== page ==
It involves going to the scout stores at 09:00 picking up a mess tent, cooking stuff, tables, chairs, generator, lights, water carriers, water etc. 3 cars driving to Cannock and setting everything up by 11:00. Spending the day checking the teams in, providing drinks, cooking about 250 sausages and onions for the hot dogs, providing encouragement and the occasional first aid, packing up in the dark after the last teams have reached the following checkpoint and leaving site at about 22:00 getting back just in time to unpack and head for the pub.
It is completely voluntary, we do it for fun and to provide a bit of humour, support, food and drink for the brave souls who are doing this walk.

What really annoyed us was that for the last hour or so we entertained a couple of the organisers (a man and wife I think) who sat in the tent doing nothing but feeling important then watched us dismantling everything and carrying it back to our cars while managing to stand there without lifting a finger to help. Very full of self-importance. The woman did comment that there is nothing more difficult than taking a tent down in the dark! I don't think they even said thank-you.

We don't do it for the thanks but it wouldn't hurt. Roger was adamant that he wouldn't do it again. No wonder they have trouble finding people to run the checkpoints.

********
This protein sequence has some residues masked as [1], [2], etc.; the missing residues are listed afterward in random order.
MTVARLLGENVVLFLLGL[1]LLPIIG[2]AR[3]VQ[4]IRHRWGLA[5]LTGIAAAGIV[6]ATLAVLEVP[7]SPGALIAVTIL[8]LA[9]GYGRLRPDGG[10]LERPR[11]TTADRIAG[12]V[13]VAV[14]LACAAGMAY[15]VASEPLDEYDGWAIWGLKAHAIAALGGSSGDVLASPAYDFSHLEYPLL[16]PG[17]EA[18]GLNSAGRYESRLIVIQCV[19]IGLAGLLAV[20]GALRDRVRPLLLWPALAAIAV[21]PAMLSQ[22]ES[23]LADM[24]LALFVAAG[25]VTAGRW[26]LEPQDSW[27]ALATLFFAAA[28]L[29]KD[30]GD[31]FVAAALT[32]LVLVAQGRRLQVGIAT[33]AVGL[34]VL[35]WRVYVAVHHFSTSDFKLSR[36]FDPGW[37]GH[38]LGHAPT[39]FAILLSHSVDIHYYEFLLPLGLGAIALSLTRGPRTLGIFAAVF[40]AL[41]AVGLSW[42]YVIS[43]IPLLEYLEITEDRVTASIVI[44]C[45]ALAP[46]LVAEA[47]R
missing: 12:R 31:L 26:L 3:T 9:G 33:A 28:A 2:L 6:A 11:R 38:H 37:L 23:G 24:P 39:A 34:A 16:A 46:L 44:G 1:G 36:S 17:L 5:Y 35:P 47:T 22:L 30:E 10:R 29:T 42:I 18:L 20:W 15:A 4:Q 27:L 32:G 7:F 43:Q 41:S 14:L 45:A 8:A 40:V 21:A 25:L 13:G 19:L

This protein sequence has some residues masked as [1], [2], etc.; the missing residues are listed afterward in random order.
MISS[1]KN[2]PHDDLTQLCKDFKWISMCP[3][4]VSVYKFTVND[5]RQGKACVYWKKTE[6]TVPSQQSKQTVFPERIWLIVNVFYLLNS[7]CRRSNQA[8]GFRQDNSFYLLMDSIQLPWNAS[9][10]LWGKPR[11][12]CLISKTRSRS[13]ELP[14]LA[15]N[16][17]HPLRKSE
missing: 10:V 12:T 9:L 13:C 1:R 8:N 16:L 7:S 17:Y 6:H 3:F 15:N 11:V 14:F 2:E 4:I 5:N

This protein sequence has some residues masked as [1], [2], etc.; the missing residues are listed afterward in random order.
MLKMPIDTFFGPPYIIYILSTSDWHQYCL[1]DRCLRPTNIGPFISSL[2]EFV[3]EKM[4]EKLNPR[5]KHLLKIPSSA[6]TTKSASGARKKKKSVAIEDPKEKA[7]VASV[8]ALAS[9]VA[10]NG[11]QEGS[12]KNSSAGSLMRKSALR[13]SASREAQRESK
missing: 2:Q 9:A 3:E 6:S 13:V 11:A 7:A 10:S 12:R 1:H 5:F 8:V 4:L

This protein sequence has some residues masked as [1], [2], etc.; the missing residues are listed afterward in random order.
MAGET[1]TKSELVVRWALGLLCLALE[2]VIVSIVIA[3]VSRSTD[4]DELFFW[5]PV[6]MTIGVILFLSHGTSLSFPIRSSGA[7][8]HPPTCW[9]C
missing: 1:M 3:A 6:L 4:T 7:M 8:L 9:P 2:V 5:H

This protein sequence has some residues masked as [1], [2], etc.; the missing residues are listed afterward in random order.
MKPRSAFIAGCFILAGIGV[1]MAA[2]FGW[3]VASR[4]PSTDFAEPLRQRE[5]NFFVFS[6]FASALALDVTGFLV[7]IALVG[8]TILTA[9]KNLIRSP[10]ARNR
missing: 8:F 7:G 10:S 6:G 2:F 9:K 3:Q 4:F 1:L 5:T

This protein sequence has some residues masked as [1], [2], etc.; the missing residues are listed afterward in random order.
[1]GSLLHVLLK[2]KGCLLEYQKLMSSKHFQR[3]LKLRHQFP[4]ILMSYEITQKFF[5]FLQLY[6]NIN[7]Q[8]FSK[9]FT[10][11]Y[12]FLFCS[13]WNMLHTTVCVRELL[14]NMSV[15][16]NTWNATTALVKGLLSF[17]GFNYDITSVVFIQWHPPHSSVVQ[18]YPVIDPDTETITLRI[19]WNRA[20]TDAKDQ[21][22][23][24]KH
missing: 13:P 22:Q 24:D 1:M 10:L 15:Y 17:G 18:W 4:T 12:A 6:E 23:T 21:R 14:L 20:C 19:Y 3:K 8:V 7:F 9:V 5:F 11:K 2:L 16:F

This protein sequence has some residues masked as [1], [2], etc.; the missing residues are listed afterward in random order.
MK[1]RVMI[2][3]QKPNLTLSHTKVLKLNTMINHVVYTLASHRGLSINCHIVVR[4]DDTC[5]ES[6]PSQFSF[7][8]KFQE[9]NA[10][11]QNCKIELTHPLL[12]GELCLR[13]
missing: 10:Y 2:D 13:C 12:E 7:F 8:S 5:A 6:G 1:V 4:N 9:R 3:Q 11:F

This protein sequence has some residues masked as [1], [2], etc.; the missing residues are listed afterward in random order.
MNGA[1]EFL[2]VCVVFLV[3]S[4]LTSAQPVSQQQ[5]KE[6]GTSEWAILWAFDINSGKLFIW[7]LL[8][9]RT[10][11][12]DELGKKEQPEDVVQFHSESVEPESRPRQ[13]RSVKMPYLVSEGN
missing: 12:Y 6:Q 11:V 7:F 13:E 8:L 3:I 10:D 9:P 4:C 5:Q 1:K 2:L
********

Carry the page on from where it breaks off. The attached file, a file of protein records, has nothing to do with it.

SEARCH and RESCUE

Bob and myself got involved in a search and rescue mission. After darkness fell Kathy popped into the woods for a pee. Amy received a phone call about 10 mins later from Kathy saying the she had got lost. Bob and I headed off with torches in the direction we thought she had gone and made a pincer movement around a hill waving torches while Bob chatted to Kathy on the phone. She couldn't see the torches so we asked her to shout and headed in the direction of her call. She spotted the torches and we completed a successful rescue. She was greeted by cheers from some of the resting walkers when we returned to the checkpoint.

Tuesday, 13 February 2007

Who's coat is that jacket

Something on the radio last night reminded me about my new leather jacket that was given to me by Norman several months ago for services rendered over several years sorting out his computer. It is a very smart jacket and mom reckons I look good in it but for some unknown reason I have never felt entirely at home in it.
Any way a few weeks ago I decided that I really should use the jacket instead of leaving it languishing in the wardrobe. So I put it on and went to work. As soon as I walked into the office a colleague asked me if I had turned gay! I was a little surprised at this so a bit later on I asked another colleague what first came into his mind when leather jacket is mentioned. He also said gay!